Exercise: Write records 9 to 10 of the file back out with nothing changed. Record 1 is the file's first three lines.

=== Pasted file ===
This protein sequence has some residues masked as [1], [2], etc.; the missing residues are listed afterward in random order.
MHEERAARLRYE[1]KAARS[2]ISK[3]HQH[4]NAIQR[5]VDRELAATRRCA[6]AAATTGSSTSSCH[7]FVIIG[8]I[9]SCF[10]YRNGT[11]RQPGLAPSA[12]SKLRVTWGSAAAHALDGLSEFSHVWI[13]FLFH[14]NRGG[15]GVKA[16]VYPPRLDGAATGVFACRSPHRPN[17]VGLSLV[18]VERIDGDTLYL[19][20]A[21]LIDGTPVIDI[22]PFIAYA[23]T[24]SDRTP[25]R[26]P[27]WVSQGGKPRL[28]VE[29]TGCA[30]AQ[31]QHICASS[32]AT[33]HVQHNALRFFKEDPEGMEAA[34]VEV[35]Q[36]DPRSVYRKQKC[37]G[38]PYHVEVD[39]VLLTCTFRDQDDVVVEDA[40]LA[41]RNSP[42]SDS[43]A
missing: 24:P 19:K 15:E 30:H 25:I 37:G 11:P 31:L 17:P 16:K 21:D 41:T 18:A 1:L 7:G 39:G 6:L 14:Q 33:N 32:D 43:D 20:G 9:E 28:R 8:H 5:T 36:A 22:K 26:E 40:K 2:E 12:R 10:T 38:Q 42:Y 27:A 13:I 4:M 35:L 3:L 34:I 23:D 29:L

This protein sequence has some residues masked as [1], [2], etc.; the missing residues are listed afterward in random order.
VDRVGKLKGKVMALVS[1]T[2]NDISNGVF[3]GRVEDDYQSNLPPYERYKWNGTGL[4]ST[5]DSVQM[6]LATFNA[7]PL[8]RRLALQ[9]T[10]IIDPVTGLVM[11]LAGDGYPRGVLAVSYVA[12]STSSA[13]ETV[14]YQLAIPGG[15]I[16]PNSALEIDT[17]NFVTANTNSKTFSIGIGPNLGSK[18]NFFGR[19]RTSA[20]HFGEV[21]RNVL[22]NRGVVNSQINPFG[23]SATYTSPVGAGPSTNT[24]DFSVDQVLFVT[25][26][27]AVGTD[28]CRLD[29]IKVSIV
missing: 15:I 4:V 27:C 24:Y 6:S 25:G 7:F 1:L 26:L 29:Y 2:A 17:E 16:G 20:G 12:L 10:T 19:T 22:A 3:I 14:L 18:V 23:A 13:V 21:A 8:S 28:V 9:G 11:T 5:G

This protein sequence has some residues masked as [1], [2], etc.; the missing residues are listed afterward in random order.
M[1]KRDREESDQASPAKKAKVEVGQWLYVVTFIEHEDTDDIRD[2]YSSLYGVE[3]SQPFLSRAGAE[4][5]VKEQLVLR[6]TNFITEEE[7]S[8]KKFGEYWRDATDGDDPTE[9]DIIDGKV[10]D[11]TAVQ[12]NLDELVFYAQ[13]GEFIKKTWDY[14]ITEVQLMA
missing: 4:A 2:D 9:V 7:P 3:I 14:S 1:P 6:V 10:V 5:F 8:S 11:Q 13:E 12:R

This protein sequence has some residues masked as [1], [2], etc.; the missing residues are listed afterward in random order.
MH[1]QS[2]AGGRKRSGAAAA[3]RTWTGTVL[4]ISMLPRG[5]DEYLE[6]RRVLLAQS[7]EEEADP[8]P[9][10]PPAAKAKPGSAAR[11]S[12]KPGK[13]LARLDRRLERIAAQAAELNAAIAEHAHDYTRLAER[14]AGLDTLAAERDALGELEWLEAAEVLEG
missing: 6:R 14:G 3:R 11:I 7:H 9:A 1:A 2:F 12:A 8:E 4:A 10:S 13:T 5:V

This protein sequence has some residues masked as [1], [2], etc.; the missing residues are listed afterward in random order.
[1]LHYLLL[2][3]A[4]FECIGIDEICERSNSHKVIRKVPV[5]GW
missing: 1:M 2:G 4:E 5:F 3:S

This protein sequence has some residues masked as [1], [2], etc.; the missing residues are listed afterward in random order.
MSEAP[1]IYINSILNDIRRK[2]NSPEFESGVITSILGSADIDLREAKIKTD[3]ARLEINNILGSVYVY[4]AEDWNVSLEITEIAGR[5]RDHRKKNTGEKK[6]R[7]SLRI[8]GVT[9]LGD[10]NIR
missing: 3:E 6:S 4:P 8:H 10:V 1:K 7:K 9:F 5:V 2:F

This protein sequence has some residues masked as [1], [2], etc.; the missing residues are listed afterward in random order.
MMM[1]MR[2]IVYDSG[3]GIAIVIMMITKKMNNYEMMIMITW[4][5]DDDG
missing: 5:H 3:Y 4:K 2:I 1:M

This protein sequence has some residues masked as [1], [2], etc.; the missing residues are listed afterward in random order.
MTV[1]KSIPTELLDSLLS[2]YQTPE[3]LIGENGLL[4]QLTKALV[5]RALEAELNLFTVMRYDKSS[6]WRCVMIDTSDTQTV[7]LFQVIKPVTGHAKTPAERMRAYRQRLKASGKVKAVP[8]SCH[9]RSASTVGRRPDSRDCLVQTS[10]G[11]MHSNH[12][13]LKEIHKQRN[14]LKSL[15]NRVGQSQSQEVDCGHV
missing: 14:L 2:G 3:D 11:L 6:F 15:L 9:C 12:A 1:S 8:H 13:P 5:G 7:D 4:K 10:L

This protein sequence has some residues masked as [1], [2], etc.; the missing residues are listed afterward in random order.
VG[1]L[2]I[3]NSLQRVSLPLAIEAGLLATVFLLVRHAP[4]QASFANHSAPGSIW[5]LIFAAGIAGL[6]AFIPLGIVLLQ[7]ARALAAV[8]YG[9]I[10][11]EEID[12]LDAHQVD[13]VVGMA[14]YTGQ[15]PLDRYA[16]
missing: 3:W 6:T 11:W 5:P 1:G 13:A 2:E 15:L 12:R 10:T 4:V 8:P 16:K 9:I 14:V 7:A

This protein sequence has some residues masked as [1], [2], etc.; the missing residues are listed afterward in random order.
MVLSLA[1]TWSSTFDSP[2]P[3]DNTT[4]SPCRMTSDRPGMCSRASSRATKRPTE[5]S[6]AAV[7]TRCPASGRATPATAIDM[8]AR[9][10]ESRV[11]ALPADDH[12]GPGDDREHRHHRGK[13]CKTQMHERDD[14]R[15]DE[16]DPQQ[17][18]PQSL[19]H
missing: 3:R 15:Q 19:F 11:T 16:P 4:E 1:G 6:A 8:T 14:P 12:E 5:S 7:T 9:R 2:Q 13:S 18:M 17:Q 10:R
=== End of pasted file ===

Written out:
This protein sequence has some residues masked as [1], [2], etc.; the missing residues are listed afterward in random order.
VG[1]L[2]I[3]NSLQRVSLPLAIEAGLLATVFLLVRHAP[4]QASFANHSAPGSIW[5]LIFAAGIAGL[6]AFIPLGIVLLQ[7]ARALAAV[8]YG[9]I[10][11]EEID[12]LDAHQVD[13]VVGMA[14]YTGQ[15]PLDRYA[16]
missing: 3:W 6:T 11:W 5:P 1:G 13:A 2:E 15:L 12:R 10:T 4:V 8:P 16:K 9:I 14:V 7:A

This protein sequence has some residues masked as [1], [2], etc.; the missing residues are listed afterward in random order.
MVLSLA[1]TWSSTFDSP[2]P[3]DNTT[4]SPCRMTSDRPGMCSRASSRATKRPTE[5]S[6]AAV[7]TRCPASGRATPATAIDM[8]AR[9][10]ESRV[11]ALPADDH[12]GPGDDREHRHHRGK[13]CKTQMHERDD[14]R[15]DE[16]DPQQ[17][18]PQSL[19]H
missing: 3:R 15:Q 19:F 11:T 16:P 4:E 1:G 6:A 8:T 14:P 12:E 5:S 7:T 9:R 2:Q 13:S 18:M 17:Q 10:R